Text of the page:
August 13, 1908



God is good. Notwithstanding the fact that Fernie and adjoining territory was devastated by flames, and thousands of people left homeless, this great misfortune awakened in the hearts of the people that love of humanity that oft-times lies dormant in times of peace and fortune. With the first Macedonian cry of distress that was flashed forth on wires from Fernie, when the homes of the people were being consumed by fire and the business blocks of the town were crumbling beneath the flames, at once the activity of the people was pronounced, and from the east, from the west, from the Northwestern States there came back words of sympathy and good cheer, with the promise of supplies of every kind and money as well. Carloads of food and thousands of dollars in money were started for the stricken district while the smoke was still rising from the embers of the ruined city. The imaginary line that divides Canada from the United States was absolutely eliminated in Fernie's great time of trouble. The Union Jack and the Stars and Stripes were folded together and the subjects of Canada and the United States had only one thought in view, and that was to give assistance to the afflicted. Spokane was among the first to send supplies, accompanied by a commissioner representing their Chamber of Commerce, Mr. Findley, who looked after the proper distribution of the same. Cranbrook was early in the field, sending a carload of supplies on the evening of the disastrous day, and when the first relief train arrived in Cranbrook at 4 o'clock in the morning every home in the city was open for the refugees, and every man was present acting as a member of the great committee of reception to show the homeless ones places where they could be properly cared for. Moyie, Nelson, Creston, Fort Steele, Elko, Marysville, Kimberley, Wycliffe, Wardner, Wasa, in fact every community in this part of the country opened their homes and their hearts to the people of Fernie. It was the grandest outpouring of human sympathy that this part of Canada has ever witnessed, an evidence of the fact that Western people have Western hearts, and that in time of trial and sorrow there is no discrimination between creed and sect. The modern idea of Christianity is lost sight of and all seem to be possessed of one idea, and that is to follow the example set by the lowly Nazarene, love your fellow man.

The Herald is proud to say that here in Cranbrook every woman and man did their duty. There was no surcease of labour, there was no fault-finding, there was no hypocritical rivalry, but on the contrary, every one did their duty.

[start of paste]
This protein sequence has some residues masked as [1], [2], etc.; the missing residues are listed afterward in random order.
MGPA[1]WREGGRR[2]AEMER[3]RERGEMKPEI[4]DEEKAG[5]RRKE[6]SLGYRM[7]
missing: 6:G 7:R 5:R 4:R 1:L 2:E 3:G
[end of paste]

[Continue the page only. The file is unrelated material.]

The loss will probably be, including everything, between five and six million dollars. The mortality, so far as can be estimated at the present time, will not exceed twenty lives. This latter fact is most marvellous, considering the terrible struggle that thousands of people had to escape from a hurricane of flames, the like of which has never been known since the devastating fires of Minnesota, some twelve years ago.

A crisis like this makes heroes, and the names of all the heroes that were created a week ago last Saturday, will never be known. There were men, there were women and there were children even, who performed such deeds of heroism in saving lives at the risk of their own that would entitle them to all the medals of the universe given for work of this kind. But these men, these women and these children, were not looking for medals, but simply for the safety of their wives, their husbands, their sons and their daughters, and a chance to once more take up the work of life and remain good citizens in the future, as they were in the past.

Fernie will rebuild. Fernie is populated by a people that is possessed with that indomitable western spirit that knows no such thing as failure, but continually follows the loadstone of success. There will be suffering in Fernie because there is bound to be hardship, but we who have gone through pioneering in the west, have met these conditions and conquered them. The Fernie people will do the same. Although there have been many distressing incidents, many losses, and many sorrowful cases of family distress, yet all will arise to the emergency presented and come out stronger and better than ever.

Poor Fernie today, glorious Fernie tomorrow. That will be her motto, and the people will live up to it.